Paris under the Commune eBook

John Leighton Stuart
This eBook from the Gutenberg Project consists of approximately 483 pages of information about Paris under the Commune.
near them.  In the days of Napoleon the Third and the Prussians this was a stockbroker; it passed along with a mass of documents under its arm,—­as the father of Hamlet, rising from the grave, still wore his helmet and his sword.  It enters the building, goes towards the Corbeille, shouts out once or twice, is answered only by an echo in the solitude, and then returns, saluted on his passage by his fellow-ghost.  And to think that a little bombardment, followed by a successful attack, seven or eight houses set on fire by the Versailles shells, seven or eight hundred Federals shot, a few women blown to pieces, and a few children killed, would suffice to restore these desolate spectres to life and joy.  But, alas! hope for them is deferred; the last circular of Monsieur Thiers announces that the great military operations will not commence for several days.  They must wait still longer yet.  The people who cross the Place de la Bourse draw aside with a sort of religious terror from the necropolis where sleep the three per cents and the shares of the Credit Foncier; and if the churches were not closed, more than one charitable soul would perhaps burn a candle to lay the unquiet spirits of these despairing jobbers.


[Footnote 60:  A circular space in the great hall of the Bourse, enclosed with a railing, and in which the stockbrokers stand to take bids.  It is nicknamed the basket (corbeille).]


The game is played, the Commune is au complet.  In the first arrondissement 21260 electors, are inscribed, and there were 9 voters!  Monsieur Vesinier had 2 votes, and Monsieur Vesinier was elected.  Monsieur Lacord—­more clever still—­has no votes at all, and, triumphing by the unanimity of his electors, Monsieur Lacord will preside over the Commune of Paris in future.  A very logical arrangement.  It must be evident to all serious minds that the legislators of the Hotel de Ville have promulgated in petto a law which they did not think it necessary to make known, but which exists nevertheless, and most be couched somewhat in the following terms:—­“Clause 1st.  The elections will not be considered valid, if the number of voters exceed a thousandth part of the electors entered.—­Clause 2nd.  Every candidate who has less than fifteen votes will be elected; if he has sixteen his election will be a matter of discussion.”  The poll is just like the game called, “He who loses gains, and he who gains loses!” and the probable advantages of such an arrangement are seen at once.  Now let us do a bit of Communal reasoning.  By whom was France led within an inch of destruction?  By Napoleon the Third.  How many votes did Napoleon the Third obtain?  Seven millions and more.  By whom was Paris delivered into the hands of the Prussians?  By the dictators of the 4th September.  How many votes did the dictators of the 4th September get for themselves in the city of Paris?  More than three hundred thousand. Ergo, the candidates who obtain the greatest number of votes are swindlers and fools.  The Commune of Paris cannot allow such abuses to exist; the Commune maintains universal suffrage—­the grand basis of republican institutions—­but turns it topsy-turvy.  Michon has only had half a vote,—­then Michon is our master!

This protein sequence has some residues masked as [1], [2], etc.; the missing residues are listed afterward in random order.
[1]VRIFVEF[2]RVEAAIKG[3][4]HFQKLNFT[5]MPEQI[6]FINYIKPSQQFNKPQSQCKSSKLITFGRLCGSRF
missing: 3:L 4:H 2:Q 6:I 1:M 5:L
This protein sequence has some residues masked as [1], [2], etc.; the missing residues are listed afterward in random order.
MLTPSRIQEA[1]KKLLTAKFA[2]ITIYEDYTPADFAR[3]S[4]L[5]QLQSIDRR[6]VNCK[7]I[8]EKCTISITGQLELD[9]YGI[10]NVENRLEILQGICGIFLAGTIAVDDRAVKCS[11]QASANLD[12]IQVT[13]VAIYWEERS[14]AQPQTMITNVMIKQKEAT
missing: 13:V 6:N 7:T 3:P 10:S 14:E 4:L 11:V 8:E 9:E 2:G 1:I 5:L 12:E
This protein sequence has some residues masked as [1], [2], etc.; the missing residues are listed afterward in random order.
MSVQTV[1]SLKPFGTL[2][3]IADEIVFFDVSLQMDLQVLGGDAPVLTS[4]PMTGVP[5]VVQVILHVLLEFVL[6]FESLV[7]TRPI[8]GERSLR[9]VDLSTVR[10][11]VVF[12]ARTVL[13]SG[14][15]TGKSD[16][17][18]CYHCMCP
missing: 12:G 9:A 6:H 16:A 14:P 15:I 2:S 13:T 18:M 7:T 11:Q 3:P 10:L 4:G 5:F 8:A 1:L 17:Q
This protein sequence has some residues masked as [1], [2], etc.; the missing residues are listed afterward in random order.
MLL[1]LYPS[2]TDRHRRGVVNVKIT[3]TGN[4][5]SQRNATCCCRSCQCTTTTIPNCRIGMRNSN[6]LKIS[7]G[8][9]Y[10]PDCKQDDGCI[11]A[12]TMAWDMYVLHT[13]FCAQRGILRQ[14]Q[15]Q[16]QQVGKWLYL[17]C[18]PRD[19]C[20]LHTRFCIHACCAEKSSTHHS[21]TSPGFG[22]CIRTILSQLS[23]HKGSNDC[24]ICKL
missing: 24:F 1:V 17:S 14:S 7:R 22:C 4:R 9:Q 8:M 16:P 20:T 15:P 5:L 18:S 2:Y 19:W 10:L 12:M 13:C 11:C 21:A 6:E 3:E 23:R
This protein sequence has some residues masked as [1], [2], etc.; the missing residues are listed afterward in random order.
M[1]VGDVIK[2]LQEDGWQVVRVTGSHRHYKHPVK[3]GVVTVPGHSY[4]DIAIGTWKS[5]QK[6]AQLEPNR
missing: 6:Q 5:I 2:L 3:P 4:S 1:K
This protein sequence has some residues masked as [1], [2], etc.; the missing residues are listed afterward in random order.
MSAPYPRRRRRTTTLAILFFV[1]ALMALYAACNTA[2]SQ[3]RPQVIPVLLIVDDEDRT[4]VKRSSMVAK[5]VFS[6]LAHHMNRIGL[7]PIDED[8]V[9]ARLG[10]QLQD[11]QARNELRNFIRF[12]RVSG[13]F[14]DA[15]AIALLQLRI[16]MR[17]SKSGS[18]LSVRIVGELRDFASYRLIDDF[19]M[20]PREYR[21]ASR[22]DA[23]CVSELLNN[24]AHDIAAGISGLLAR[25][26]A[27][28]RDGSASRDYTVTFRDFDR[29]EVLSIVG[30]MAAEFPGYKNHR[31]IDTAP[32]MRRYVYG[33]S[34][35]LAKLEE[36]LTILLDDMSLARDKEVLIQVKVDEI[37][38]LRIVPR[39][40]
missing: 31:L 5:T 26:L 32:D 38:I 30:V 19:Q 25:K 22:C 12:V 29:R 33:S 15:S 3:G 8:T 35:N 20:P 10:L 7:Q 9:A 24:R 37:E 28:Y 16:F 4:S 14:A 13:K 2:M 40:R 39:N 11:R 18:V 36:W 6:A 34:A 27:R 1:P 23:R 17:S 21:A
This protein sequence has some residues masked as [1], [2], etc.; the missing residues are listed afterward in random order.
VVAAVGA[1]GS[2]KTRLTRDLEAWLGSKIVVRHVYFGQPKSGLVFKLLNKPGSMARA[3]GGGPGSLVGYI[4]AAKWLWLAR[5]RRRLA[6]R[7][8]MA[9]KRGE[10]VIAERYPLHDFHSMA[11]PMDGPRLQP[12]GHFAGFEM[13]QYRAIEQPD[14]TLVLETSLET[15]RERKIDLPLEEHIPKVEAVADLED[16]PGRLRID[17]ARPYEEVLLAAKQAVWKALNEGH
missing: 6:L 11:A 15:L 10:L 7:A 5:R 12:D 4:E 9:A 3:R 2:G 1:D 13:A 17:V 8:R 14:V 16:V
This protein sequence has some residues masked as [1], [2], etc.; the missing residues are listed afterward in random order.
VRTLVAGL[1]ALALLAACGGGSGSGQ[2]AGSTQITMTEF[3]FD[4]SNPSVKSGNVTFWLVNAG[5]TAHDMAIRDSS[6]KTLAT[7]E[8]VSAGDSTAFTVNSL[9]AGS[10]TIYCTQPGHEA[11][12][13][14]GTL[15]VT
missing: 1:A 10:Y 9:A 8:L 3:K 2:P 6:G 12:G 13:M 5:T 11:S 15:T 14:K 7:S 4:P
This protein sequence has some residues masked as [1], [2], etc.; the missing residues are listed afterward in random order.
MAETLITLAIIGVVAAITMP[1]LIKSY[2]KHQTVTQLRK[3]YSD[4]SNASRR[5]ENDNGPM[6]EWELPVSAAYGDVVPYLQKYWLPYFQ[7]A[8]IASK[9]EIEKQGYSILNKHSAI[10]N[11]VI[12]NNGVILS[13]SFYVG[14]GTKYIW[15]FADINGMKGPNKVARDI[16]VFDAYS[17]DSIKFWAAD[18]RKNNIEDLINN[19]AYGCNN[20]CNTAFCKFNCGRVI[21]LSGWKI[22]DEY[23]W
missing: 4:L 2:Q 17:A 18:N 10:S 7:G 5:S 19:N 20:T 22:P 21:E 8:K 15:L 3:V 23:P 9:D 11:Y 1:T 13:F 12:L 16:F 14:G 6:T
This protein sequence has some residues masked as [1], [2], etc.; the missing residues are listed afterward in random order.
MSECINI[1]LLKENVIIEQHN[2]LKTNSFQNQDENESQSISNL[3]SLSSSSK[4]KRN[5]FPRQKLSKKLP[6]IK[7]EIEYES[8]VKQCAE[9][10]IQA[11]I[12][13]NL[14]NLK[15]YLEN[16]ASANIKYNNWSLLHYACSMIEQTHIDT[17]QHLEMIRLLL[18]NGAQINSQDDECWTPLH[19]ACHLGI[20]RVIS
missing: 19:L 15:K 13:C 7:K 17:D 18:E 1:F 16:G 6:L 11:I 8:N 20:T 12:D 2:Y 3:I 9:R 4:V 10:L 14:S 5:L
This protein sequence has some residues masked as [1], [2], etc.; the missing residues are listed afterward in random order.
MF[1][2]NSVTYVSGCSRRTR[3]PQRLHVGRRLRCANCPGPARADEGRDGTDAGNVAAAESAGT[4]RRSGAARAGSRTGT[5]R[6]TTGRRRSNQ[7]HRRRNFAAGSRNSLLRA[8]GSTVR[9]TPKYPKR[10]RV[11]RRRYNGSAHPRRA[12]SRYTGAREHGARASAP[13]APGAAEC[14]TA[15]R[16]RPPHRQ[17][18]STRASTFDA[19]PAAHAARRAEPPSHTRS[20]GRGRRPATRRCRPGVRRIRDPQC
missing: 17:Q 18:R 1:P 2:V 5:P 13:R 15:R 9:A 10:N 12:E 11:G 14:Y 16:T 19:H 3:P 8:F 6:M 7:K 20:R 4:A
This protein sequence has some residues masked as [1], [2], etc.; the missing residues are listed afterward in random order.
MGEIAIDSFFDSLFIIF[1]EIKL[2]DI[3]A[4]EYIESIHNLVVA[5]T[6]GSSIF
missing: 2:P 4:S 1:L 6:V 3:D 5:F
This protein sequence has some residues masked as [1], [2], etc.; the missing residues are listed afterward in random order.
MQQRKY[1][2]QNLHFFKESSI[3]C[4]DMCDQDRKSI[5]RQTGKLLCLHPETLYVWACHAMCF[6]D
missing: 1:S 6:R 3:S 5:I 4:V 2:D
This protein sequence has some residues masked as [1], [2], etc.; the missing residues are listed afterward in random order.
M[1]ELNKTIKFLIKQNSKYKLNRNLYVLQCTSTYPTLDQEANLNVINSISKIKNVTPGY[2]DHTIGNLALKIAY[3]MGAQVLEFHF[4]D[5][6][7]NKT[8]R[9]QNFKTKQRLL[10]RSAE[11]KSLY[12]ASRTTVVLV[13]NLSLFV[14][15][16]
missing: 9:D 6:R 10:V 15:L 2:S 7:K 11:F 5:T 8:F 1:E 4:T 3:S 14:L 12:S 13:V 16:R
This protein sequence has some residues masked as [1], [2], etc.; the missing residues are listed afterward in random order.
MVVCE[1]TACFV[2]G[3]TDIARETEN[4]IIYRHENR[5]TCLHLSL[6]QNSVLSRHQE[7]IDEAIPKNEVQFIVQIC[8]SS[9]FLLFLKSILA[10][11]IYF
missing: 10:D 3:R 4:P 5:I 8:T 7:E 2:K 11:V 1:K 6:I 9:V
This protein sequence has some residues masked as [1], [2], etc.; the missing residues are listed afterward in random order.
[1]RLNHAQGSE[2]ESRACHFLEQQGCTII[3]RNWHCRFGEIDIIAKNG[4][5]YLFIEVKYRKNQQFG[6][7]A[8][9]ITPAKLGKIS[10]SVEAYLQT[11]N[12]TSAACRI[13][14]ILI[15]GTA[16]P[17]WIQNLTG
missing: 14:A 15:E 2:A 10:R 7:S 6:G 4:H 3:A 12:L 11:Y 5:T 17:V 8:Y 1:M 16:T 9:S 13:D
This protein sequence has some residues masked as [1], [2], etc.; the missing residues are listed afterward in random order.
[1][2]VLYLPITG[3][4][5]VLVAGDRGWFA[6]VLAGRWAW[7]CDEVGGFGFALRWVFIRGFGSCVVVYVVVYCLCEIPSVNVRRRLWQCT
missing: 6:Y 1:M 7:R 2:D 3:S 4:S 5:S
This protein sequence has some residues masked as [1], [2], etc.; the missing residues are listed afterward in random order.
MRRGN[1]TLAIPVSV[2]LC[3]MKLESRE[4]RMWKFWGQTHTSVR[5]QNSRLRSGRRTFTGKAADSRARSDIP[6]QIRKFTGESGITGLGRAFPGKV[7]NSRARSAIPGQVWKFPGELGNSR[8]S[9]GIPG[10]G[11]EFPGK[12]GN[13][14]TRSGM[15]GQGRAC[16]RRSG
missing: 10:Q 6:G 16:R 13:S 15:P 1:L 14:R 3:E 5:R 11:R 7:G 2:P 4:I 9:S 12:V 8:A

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Paris under the Commune from Project Gutenberg. Public domain.
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